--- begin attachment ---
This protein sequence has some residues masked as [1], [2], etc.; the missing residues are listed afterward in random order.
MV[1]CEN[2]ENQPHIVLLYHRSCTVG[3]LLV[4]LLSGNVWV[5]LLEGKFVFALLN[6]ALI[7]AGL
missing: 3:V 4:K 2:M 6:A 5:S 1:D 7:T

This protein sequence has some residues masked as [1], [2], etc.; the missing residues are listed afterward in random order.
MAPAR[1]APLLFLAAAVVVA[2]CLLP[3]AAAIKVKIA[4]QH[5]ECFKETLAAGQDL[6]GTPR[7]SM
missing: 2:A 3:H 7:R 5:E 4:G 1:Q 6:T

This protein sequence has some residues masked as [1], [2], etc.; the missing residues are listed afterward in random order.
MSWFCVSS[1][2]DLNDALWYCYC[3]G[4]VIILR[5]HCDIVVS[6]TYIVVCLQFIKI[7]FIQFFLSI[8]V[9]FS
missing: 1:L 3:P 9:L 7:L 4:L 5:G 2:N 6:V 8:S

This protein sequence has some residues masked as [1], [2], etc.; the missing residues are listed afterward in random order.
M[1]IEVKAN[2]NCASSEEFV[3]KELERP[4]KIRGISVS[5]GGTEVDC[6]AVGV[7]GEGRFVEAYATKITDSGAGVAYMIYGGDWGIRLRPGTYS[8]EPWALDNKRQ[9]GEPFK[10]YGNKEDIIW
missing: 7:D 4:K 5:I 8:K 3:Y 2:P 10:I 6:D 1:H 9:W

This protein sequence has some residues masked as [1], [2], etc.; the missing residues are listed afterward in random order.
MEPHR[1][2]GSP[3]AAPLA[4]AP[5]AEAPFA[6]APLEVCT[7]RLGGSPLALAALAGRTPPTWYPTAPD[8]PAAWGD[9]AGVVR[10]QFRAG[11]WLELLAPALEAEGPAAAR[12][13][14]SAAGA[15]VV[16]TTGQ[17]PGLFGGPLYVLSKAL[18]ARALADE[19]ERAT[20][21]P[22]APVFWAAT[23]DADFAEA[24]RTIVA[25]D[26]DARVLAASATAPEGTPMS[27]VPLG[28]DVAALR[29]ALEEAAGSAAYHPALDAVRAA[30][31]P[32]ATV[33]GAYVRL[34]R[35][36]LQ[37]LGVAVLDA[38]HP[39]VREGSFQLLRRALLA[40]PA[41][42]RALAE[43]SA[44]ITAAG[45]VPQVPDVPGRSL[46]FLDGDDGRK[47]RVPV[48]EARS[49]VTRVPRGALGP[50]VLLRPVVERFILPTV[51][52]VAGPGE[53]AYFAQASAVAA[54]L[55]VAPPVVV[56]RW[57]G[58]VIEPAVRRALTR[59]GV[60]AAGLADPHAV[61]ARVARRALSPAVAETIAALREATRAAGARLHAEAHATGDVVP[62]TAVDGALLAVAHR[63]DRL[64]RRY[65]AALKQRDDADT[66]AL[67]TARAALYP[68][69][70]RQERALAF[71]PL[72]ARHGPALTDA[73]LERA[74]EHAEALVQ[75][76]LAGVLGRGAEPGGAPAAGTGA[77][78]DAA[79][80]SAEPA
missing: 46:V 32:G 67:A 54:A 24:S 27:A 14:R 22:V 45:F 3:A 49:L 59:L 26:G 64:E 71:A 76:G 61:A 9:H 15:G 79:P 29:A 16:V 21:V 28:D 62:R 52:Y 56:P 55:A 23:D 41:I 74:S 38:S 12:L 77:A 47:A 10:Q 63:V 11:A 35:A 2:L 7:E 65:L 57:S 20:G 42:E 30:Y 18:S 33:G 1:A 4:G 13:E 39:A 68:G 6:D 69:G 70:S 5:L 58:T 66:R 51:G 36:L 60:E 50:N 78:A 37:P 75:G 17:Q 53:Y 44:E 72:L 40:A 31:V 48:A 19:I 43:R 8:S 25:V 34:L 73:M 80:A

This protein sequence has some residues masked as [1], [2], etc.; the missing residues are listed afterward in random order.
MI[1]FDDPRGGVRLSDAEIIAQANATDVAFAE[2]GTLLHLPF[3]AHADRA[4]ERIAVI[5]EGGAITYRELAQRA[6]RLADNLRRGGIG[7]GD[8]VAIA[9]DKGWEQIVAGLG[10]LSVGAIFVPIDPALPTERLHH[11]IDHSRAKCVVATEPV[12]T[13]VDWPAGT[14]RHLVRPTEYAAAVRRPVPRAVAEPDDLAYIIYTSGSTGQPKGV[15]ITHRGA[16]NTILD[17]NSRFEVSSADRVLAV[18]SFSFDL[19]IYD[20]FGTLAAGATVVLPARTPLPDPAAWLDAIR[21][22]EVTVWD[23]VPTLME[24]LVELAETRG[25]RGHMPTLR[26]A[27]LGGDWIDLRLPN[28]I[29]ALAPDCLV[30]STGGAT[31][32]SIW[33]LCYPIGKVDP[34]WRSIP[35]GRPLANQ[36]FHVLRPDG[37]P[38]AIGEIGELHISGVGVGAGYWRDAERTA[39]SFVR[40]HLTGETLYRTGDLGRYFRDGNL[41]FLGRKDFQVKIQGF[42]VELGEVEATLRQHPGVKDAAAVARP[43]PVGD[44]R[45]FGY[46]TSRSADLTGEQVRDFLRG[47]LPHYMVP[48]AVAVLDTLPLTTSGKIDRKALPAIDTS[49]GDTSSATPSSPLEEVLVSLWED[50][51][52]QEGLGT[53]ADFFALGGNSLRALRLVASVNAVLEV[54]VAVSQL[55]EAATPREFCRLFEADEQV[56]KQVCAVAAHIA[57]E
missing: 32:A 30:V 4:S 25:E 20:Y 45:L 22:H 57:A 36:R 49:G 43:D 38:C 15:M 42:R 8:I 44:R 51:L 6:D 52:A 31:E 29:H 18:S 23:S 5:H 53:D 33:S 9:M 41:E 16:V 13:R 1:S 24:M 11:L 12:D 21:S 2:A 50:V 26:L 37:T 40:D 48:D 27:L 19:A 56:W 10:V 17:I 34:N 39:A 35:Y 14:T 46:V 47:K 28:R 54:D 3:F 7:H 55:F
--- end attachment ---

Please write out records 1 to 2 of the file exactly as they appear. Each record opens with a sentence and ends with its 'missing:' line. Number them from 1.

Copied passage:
This protein sequence has some residues masked as [1], [2], etc.; the missing residues are listed afterward in random order.
MV[1]CEN[2]ENQPHIVLLYHRSCTVG[3]LLV[4]LLSGNVWV[5]LLEGKFVFALLN[6]ALI[7]AGL
missing: 3:V 4:K 2:M 6:A 5:S 1:D 7:T

This protein sequence has some residues masked as [1], [2], etc.; the missing residues are listed afterward in random order.
MAPAR[1]APLLFLAAAVVVA[2]CLLP[3]AAAIKVKIA[4]QH[5]ECFKETLAAGQDL[6]GTPR[7]SM
missing: 2:A 3:H 7:R 5:E 4:G 1:Q 6:T